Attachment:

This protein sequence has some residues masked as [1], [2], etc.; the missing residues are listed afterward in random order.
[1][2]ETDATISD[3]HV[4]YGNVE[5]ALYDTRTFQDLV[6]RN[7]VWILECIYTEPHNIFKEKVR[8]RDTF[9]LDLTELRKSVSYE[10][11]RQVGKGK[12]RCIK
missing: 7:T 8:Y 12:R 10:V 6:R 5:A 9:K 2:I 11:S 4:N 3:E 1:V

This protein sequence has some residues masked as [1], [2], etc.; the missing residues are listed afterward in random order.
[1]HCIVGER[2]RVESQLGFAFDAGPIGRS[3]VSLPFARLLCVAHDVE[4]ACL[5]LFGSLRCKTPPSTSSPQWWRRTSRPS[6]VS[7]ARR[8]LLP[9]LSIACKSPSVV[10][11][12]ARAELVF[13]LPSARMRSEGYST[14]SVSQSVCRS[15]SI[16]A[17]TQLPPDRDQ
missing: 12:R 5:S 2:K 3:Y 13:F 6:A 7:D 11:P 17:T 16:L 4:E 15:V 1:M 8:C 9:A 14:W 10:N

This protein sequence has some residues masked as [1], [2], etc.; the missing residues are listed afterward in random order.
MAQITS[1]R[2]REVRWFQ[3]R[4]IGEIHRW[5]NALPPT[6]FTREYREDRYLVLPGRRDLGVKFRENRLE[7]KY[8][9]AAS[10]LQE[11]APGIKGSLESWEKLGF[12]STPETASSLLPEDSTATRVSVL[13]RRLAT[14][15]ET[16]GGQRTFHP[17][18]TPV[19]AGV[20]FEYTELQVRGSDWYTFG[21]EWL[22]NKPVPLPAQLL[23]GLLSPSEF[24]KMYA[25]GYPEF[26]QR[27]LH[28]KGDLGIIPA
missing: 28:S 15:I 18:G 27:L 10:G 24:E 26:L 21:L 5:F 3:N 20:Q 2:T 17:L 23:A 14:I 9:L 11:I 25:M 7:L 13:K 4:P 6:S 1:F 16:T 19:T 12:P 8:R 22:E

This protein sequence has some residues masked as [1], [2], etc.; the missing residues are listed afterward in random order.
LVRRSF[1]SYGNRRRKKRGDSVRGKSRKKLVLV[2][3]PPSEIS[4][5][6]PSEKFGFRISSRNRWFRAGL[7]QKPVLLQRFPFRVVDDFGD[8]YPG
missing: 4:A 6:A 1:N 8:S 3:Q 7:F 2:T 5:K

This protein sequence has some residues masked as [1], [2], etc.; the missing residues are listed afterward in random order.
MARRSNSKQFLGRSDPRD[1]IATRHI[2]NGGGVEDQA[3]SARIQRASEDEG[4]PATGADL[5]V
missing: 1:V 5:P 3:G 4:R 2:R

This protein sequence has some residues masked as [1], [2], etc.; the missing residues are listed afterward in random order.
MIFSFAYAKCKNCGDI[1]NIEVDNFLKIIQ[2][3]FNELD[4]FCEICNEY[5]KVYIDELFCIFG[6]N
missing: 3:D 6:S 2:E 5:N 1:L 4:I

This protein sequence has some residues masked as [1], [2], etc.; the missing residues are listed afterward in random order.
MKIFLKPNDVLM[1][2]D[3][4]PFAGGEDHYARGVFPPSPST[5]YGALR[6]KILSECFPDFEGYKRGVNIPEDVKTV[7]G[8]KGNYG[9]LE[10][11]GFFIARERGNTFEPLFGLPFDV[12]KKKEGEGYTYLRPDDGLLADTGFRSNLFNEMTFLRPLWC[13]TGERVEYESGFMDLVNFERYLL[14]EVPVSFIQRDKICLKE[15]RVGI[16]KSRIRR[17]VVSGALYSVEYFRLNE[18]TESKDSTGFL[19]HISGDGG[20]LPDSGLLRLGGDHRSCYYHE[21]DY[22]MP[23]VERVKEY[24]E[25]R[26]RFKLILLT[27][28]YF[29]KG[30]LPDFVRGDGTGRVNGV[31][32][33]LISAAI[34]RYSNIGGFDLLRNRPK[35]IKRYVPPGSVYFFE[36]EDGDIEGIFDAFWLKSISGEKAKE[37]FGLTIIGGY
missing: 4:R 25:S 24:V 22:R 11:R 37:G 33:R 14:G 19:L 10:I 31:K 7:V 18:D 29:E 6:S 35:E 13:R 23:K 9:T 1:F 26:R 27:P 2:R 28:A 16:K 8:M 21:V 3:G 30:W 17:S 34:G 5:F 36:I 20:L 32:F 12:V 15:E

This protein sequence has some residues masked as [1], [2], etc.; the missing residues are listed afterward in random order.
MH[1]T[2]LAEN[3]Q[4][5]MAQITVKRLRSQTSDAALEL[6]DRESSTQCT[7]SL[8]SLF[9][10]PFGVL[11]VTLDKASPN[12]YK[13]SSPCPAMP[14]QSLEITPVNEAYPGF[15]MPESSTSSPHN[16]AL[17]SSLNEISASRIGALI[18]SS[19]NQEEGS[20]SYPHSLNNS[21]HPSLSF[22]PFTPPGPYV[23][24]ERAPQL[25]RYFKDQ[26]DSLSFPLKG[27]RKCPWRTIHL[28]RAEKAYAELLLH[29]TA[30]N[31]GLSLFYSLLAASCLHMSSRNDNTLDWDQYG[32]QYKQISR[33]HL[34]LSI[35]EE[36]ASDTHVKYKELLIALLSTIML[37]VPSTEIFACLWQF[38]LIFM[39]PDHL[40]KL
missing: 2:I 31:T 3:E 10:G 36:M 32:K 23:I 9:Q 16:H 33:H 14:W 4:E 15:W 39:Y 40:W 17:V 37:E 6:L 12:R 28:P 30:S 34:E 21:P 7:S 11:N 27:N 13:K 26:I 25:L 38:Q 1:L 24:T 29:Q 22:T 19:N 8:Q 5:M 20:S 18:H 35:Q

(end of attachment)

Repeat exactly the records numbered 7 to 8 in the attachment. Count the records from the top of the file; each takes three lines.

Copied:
This protein sequence has some residues masked as [1], [2], etc.; the missing residues are listed afterward in random order.
MKIFLKPNDVLM[1][2]D[3][4]PFAGGEDHYARGVFPPSPST[5]YGALR[6]KILSECFPDFEGYKRGVNIPEDVKTV[7]G[8]KGNYG[9]LE[10][11]GFFIARERGNTFEPLFGLPFDV[12]KKKEGEGYTYLRPDDGLLADTGFRSNLFNEMTFLRPLWC[13]TGERVEYESGFMDLVNFERYLL[14]EVPVSFIQRDKICLKE[15]RVGI[16]KSRIRR[17]VVSGALYSVEYFRLNE[18]TESKDSTGFL[19]HISGDGG[20]LPDSGLLRLGGDHRSCYYHE[21]DY[22]MP[23]VERVKEY[24]E[25]R[26]RFKLILLT[27][28]YF[29]KG[30]LPDFVRGDGTGRVNGV[31][32][33]LISAAI[34]RYSNIGGFDLLRNRPK[35]IKRYVPPGSVYFFE[36]EDGDIEGIFDAFWLKSISGEKAKE[37]FGLTIIGGY
missing: 4:R 25:S 24:V 22:R 11:R 37:G 33:R 14:G 19:L 10:I 31:K 7:V 18:D 29:E 6:S 35:E 13:R 23:K 9:T 1:F 26:R 27:P 2:R 28:A 16:K 8:M 21:V 3:G 30:W 17:S 34:G 5:F 36:I 20:L 32:F 12:V 15:E

This protein sequence has some residues masked as [1], [2], etc.; the missing residues are listed afterward in random order.
MH[1]T[2]LAEN[3]Q[4][5]MAQITVKRLRSQTSDAALEL[6]DRESSTQCT[7]SL[8]SLF[9][10]PFGVL[11]VTLDKASPN[12]YK[13]SSPCPAMP[14]QSLEITPVNEAYPGF[15]MPESSTSSPHN[16]AL[17]SSLNEISASRIGALI[18]SS[19]NQEEGS[20]SYPHSLNNS[21]HPSLSF[22]PFTPPGPYV[23][24]ERAPQL[25]RYFKDQ[26]DSLSFPLKG[27]RKCPWRTIHL[28]RAEKAYAELLLH[29]TA[30]N[31]GLSLFYSLLAASCLHMSSRNDNTLDWDQYG[32]QYKQISR[33]HL[34]LSI[35]EE[36]ASDTHVKYKELLIALLSTIML[37]VPSTEIFACLWQF[38]LIFM[39]PDHL[40]KL
missing: 2:I 31:T 3:E 10:G 36:M 32:K 23:I 9:Q 16:H 33:H 14:W 4:E 15:W 39:Y 40:W 17:V 37:E 6:L 12:R 28:P 30:S 34:E 21:P 7:S 11:N 27:N 13:K 26:I 25:L 38:Q 1:L 24:T 29:Q 22:T 19:N 8:Q 5:M 20:S 18:H 35:Q